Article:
After I graduated from high school and college and spent some time living in Chicago, Decatur, and Farmersville, that house was still my Home Base where I regularly returned to in order to recharge and be with my loved ones. No matter what was going on in my life, I always felt calm and at peace when I was in that house. In fact, that house was Grand Central Station for our entire family. Every holiday gathering was held there every year. Every family celebration was held there. That house was like the glue that held our family together. And it was filled with history, too. That house was filled with antiques and artifacts that had been passed down for multiple generations. I just simply cannot conceive of anyone other than our clan living in that home. It just seems blasphemous to me.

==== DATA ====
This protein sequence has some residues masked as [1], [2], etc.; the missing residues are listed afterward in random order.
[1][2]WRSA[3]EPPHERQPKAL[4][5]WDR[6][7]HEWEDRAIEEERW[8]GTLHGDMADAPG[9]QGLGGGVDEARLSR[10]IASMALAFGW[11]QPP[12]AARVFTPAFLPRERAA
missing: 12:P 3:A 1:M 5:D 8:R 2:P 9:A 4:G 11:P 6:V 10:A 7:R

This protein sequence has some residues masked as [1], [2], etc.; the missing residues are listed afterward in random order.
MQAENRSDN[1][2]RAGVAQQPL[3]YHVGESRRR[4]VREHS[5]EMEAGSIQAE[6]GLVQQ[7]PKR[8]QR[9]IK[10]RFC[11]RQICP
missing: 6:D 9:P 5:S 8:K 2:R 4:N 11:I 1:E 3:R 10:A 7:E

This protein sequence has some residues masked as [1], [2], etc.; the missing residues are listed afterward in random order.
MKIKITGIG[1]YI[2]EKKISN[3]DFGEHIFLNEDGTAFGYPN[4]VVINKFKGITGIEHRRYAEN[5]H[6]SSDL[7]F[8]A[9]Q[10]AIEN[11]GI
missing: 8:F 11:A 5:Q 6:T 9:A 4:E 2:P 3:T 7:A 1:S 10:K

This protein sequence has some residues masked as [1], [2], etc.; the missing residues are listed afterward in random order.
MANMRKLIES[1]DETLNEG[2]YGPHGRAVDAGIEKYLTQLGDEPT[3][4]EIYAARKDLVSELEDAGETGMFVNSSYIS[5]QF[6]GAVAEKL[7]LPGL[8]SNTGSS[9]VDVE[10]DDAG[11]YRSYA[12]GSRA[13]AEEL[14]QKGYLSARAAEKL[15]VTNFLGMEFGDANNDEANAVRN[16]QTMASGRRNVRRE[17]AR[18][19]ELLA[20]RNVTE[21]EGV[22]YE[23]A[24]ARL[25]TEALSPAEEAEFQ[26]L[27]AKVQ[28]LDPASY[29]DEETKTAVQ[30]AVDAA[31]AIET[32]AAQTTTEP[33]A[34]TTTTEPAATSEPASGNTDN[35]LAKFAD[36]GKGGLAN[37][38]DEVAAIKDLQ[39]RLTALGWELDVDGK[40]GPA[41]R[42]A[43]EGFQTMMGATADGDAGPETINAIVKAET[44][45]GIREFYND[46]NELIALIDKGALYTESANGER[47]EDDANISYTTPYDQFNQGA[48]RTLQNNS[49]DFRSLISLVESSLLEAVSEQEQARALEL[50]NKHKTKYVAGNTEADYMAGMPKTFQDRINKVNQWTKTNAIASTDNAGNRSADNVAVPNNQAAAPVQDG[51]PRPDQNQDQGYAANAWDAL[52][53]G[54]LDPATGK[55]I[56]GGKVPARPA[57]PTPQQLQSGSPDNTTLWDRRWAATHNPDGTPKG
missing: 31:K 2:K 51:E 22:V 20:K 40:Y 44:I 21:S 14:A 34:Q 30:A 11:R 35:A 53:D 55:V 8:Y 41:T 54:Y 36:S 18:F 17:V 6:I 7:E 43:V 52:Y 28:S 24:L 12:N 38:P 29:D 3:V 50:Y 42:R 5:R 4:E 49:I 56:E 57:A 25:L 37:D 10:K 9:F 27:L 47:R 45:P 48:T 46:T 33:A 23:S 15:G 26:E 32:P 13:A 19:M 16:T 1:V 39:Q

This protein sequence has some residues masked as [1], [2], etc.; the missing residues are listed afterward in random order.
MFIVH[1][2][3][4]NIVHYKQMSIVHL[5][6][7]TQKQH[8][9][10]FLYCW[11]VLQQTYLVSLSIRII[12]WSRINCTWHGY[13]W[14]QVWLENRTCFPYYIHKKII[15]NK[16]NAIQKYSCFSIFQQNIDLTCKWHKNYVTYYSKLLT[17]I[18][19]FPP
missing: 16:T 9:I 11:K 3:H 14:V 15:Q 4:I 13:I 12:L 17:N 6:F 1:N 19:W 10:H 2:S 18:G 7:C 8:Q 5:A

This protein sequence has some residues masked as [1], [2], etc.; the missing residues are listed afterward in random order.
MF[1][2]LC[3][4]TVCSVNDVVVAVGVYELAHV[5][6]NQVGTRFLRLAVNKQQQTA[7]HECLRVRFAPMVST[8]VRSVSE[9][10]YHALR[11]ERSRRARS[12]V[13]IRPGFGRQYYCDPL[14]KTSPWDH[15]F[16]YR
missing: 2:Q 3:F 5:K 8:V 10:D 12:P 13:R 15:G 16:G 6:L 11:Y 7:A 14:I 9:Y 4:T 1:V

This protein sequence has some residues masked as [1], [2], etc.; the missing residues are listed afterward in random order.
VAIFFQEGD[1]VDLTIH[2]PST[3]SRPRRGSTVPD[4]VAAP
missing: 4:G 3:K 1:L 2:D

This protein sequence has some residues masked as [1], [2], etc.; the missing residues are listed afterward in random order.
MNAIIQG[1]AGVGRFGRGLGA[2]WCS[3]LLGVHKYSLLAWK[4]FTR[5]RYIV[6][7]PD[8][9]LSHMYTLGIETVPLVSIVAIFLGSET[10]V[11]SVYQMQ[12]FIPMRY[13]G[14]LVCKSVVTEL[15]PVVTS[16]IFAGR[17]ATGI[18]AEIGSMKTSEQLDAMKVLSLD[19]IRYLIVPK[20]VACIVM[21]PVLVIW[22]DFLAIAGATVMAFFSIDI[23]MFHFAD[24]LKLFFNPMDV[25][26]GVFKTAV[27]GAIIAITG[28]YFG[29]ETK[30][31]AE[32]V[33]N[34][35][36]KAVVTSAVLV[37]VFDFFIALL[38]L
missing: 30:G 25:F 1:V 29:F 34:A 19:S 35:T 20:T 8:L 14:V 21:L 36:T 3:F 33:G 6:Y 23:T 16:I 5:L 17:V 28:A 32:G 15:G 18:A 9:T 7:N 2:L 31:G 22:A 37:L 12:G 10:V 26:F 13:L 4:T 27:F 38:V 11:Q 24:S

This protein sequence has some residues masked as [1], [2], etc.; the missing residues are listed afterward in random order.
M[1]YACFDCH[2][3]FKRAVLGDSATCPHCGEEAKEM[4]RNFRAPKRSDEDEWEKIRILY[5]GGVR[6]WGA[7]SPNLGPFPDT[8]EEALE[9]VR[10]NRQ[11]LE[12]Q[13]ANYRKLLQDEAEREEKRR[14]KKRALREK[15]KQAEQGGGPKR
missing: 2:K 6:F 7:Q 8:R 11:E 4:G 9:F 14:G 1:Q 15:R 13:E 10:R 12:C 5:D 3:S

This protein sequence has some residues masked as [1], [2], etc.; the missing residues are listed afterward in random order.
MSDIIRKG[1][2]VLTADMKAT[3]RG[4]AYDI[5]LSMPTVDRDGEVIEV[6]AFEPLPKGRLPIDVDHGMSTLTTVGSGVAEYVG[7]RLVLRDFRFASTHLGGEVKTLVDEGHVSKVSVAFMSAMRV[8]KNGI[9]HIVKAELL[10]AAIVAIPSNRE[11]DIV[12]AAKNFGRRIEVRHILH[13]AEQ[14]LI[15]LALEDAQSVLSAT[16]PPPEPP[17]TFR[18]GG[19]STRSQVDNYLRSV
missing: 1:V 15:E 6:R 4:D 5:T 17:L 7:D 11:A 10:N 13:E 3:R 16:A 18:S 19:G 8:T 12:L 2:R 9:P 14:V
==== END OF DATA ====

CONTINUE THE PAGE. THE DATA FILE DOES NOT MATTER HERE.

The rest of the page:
After a serious relationship in which I was cohabiting with a boyfriend fell apart and ended, my family welcomed me back home since I had nowhere else to go. A few months later, I began my career with the State of Illinois making a very comfortable salary. I had intended to find a place of my own nearby to move into now that I was back on my feet and making more money than I had ever made before. But then Grandpa suddenly died, and now Grandma was all alone in that house. I felt that she needed someone there with her after losing her partner and best friend of 53 years. Plus, Grandma was getting older, and while she was still very tough and independent, she had begun to have a few bad falls around the house and other places. So far she hadn’t been seriously injured in any of those falls, but that didn’t mean it couldn’t happen. She needed someone around to help keep an eye on her and help her out when needed. So I stayed. And I wasn’t bothered much by it, because that house had always been my favorite place in the world. And now that I had a good career and was making good money, I was able to help Grandma financially whenever she needed it and spoil her a little. And a few years later when I decided that I really needed to leave Illinois and spread my wings elsewhere, my brother took my place and moved in with Grandma for a year while he was transitioning in his move from Colorado to Maine. It was only for the final year of her life that Grandma was alone in the house by herself, except for my two cats that she was taking care of for me until I came back to get them. And I’m glad that Grandma didn’t have to spend seven years alone in the house after Grandpa died….I’m glad that she always had family there with her to keep her company and give her a purpose until the end.